Two teens bring a message of encouragement from a Mexican grandmother, whose education stopped after 6th grade, to Mayan girls in Guatemala, who have committed to transforming their lives through education.
In the summer of 2016, a group of Los Angeles teens traveled to Guatemala to create digital storytelling projects in photography and video. This film shows the photographic works of Derek Blumenfield, Jay Lassiter, Milo Hensley, Elena Montoya, and Sarah Traenkle.
A U.S. teen travels to Guatemala to learn about its music and finds that it has deep roots in the revolutionary struggle as well as a vision for the country’s future. Written, directed and edited by Mia Nelson.
A teen travels to Guatemala to meet some Mayan “girl pioneers” who are transforming themselves and their country. Written, directed and edited by Jonah Cho.
A teen travels to Guatemala to meet members of a coffee farming cooperative and with them tastes her very first cup of coffee.
A brother and sister travel to Guatemala to tell an uplifting story about the hopes and dreams of a Mayan girl who is transforming her life through education. Written, directed and edited by Dylan and Esther Ollivier. Music by Esther Ollivier.
When Cole Kawana traveled to Rwanda he discovered that, in addition to recovering from a devastating genocide, the country also lacked clean water, so he found a way to help his neighbors halfway around the world.
Justyn Chang & Christopher Park show another side of Vietnam past and present, and the country’s dedication to moving forward into a future of understanding and forgiveness.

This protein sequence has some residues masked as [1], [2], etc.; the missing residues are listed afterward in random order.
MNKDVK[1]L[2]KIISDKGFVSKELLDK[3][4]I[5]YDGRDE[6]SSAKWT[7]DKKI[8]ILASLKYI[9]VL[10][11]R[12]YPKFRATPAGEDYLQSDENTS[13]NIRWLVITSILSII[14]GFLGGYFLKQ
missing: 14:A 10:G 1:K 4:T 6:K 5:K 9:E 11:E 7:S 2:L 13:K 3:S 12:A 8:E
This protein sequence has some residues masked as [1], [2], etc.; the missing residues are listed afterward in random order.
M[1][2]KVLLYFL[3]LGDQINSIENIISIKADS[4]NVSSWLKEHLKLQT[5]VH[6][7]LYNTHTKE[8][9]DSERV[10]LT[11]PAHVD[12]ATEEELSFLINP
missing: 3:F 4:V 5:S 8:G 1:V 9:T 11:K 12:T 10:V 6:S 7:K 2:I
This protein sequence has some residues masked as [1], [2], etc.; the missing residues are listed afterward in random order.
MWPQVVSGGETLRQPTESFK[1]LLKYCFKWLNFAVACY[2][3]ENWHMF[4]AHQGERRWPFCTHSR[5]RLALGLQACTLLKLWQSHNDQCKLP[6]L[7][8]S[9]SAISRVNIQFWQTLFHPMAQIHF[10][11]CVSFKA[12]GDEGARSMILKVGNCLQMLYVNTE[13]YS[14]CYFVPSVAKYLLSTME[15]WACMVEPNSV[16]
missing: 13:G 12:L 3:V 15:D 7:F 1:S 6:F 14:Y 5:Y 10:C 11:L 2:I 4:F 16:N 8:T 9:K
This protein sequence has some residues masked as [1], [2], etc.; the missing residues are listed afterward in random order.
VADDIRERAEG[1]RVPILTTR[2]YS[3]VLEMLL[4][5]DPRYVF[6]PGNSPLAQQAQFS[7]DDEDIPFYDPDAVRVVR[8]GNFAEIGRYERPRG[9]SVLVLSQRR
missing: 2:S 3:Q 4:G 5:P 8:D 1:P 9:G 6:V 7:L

“I created this documentary to tell my mother’s story of her escape from the Vietnam War,” shares Kinley McCaffrey. This heartfelt narrative of the war, told 40 years later, tells a frightening, hopeful, and very personal story.
A privilege we often take for granted in America, freedom of speech is regulated in Vietnam by the government. Chance Washburn & Ben Kater interview an activist who lives with the risk of being thrown in jail for content he publishes.
Why is Cuban food the best? “We cook with love.” Isaac Bedford and Paul O’Mara show us a peek inside the food culture of Cuba, and their love of the most basic of all Cuban dishes.
Caleb Ullendorff explores the Vietnamese appreciation for mealtime, and the meaning of truly “fresh food”.
“When the country is at war, even the women must fight”. Lauren Kim researches the history of the female warriors who made up 40% of the war’s regional commanders, and the draft discrimination that women in America face today.
Does our patriotism blind us? How will American influences affect Cuba, and will it be positive? Noelle Parker, Morgan Mongomery, and Dylan Lenze turn the camera’s eye upon the cultural effects of the end of the government-imposed embargo, over 50 years after it was imposed.
James Kanoff and Nicholas Witham explore the lingering effects of Communism in Vietnam, 50 years after the “misunderstood” war.
Many Vietnamese women cover themselves from head to toe to protect themselves from the sun. Nina Milligan explores this “skin lightening” cultural phenomenon, and the universal dangers, both physical and psychological, of colorism.
In a city of 8 million bikes, Andrew Klein takes a look at how the post-war motor mania has affected the country’s culture and economy.